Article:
Without any hesitation he shared the seetion in the bam that he used as his home with her. He tried to make this place as horney as possible with his old fumiture. Aunt Güllü had to leave his son whom she had from her previous marriage to an orphanage. İzmirli Kemal could not bear his wife’s grief kidnapped the baby and brought him to his wife. He considered himself as the baby’s father, took good care of him. Later, when he had his own son, he never discriminated his wife’s son from his own.
He was cheerful, spreading positive energy around. When I was a little kid he used to entertain us all by playing funny songs with a tray or a !id. It was before 1980. Hemade his long-lasting dream come true and started to ride a motorcycle before he reached his fifties. He had an accident with his motorcycle which he used to dean everyday and tie with thick chains to the window grates. The man, who bit him with his luxurious car, had turned out to be a conscientious one. He had his broken leg treated. He paid for the hospital expenses and gave him money for a while. However, his leg has never happened to be as healthy as before. He could not work anymore, he was suffering. He needed to eam money. He started to seli guns for a rich man in that area. He was getting some commission for each gun he sold. One day, as he realized that the men he was selling the guns to were indeed cops, it already was too Iate. Newspapers were writing about him. “The porter who sells guns in Cemberlitas is arrested.”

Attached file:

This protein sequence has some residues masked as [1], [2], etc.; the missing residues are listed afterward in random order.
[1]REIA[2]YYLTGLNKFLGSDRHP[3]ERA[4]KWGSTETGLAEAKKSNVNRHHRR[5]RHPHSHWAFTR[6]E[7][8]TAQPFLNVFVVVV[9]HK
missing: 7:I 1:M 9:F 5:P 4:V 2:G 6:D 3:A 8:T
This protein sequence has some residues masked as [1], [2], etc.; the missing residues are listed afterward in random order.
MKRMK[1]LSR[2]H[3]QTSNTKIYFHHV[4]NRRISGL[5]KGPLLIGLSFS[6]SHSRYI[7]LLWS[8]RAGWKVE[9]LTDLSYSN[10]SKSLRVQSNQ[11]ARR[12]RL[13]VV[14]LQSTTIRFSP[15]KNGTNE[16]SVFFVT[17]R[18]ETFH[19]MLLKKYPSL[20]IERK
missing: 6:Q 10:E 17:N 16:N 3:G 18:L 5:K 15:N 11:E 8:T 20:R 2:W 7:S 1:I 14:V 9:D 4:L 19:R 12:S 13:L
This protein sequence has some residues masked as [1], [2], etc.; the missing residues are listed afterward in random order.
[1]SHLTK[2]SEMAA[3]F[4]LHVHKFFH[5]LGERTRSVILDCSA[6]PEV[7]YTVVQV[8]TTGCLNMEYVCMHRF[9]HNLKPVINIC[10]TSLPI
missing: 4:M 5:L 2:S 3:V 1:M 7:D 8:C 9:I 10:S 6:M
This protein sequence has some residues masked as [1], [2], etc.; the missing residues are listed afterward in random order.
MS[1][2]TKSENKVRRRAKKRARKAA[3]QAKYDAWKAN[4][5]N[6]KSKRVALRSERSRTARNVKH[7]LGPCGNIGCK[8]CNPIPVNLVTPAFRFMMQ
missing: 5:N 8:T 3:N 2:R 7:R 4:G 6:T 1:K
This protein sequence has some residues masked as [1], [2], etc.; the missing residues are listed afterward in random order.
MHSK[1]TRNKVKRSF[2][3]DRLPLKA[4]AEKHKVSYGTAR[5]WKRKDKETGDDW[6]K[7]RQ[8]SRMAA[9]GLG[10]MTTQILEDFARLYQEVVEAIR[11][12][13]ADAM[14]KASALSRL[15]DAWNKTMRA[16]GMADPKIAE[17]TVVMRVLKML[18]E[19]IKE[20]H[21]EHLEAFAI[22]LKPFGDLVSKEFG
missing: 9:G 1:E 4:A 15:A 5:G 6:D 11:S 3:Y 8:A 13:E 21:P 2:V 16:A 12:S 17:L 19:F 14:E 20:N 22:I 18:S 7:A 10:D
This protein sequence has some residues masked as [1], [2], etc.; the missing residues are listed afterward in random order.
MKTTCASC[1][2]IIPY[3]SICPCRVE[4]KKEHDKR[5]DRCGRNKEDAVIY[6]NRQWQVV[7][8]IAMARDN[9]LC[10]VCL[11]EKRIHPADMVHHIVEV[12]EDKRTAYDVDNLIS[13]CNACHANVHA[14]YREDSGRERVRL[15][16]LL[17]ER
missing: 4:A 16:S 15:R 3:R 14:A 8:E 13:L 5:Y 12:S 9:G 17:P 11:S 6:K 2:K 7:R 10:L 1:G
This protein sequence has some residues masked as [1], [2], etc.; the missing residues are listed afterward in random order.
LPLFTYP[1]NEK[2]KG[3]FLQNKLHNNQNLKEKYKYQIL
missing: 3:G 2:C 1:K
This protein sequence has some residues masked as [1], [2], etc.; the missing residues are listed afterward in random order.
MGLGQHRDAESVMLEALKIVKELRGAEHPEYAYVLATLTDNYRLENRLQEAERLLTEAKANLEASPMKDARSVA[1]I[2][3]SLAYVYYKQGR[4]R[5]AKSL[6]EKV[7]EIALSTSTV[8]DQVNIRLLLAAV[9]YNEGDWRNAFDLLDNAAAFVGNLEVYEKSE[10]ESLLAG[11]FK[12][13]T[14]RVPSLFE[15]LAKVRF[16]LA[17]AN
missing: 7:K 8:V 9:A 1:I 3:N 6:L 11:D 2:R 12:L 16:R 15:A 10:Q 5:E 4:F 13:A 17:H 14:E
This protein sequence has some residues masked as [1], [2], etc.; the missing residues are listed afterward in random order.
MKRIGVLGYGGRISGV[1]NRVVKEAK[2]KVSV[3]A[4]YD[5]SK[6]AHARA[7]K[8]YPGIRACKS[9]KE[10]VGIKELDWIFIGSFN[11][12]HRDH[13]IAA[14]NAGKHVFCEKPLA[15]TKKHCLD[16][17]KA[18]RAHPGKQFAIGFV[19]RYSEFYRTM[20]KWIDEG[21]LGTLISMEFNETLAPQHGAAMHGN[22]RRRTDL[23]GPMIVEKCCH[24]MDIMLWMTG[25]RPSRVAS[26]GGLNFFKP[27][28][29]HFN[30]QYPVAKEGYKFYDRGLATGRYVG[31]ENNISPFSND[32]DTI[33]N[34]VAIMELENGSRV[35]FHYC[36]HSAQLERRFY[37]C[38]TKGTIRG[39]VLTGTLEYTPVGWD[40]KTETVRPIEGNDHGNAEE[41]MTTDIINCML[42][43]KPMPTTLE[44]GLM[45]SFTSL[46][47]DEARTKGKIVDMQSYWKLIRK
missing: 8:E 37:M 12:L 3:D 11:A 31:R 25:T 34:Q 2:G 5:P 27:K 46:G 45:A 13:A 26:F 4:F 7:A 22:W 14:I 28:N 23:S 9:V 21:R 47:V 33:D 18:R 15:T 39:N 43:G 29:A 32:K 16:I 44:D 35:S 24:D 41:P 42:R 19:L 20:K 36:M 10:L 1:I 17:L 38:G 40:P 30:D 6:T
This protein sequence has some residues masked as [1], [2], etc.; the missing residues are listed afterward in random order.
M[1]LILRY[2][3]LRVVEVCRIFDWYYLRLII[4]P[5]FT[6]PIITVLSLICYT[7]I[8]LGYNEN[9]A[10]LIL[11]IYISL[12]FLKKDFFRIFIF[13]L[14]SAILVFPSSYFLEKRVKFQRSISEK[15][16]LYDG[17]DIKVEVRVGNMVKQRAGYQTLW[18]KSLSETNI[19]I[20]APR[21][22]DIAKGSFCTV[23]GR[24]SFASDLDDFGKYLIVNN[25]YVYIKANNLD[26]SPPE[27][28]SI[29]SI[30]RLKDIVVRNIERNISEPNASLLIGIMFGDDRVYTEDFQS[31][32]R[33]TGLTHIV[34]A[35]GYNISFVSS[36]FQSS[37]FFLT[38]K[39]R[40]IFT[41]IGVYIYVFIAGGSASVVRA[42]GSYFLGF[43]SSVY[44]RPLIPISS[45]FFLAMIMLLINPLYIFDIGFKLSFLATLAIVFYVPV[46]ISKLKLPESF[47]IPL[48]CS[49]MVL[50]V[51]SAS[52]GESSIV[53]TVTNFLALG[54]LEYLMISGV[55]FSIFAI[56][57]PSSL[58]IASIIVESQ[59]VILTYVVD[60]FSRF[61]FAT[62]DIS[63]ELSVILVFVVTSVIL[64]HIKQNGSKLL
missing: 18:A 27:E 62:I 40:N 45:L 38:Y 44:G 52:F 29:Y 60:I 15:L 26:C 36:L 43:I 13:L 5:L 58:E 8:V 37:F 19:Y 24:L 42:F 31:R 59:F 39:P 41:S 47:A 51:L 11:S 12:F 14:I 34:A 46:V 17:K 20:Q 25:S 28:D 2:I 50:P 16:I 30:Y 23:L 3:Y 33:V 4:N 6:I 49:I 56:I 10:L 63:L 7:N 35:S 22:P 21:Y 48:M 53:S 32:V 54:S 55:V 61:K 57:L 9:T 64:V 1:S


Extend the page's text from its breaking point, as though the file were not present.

Most of the people who were then arrested with him, were later released, he was the only one who was kept imprisoned. I remember him having spent a few years in prison. When he was released he went back to his street and his backpad. He continued portering. In 2001, a newspaper, Zaman, featured his stoıy. They took his pictures in the Grand Bazaar with a fardel on his back. “He is seventy one but he stili carries fardels. He does not have any social secuıity,” wrote them in the heading.
All his friends were dead. Kemal Elmacı, who was the only represen- tative of porters and who came from the guild traditions, passed away in February 2003. For years, he had carried the burden and grief of the Grand Bazaar. The same newspaper featured his death as well: “The only things left from the last porter are his backpad and rope.” Those belongings were inherited to me. In my shop in Cebeci Inn, which is !ike a smail museum, his backpad and rope are placed on the wall, right underneatlı the newspaper elip about him.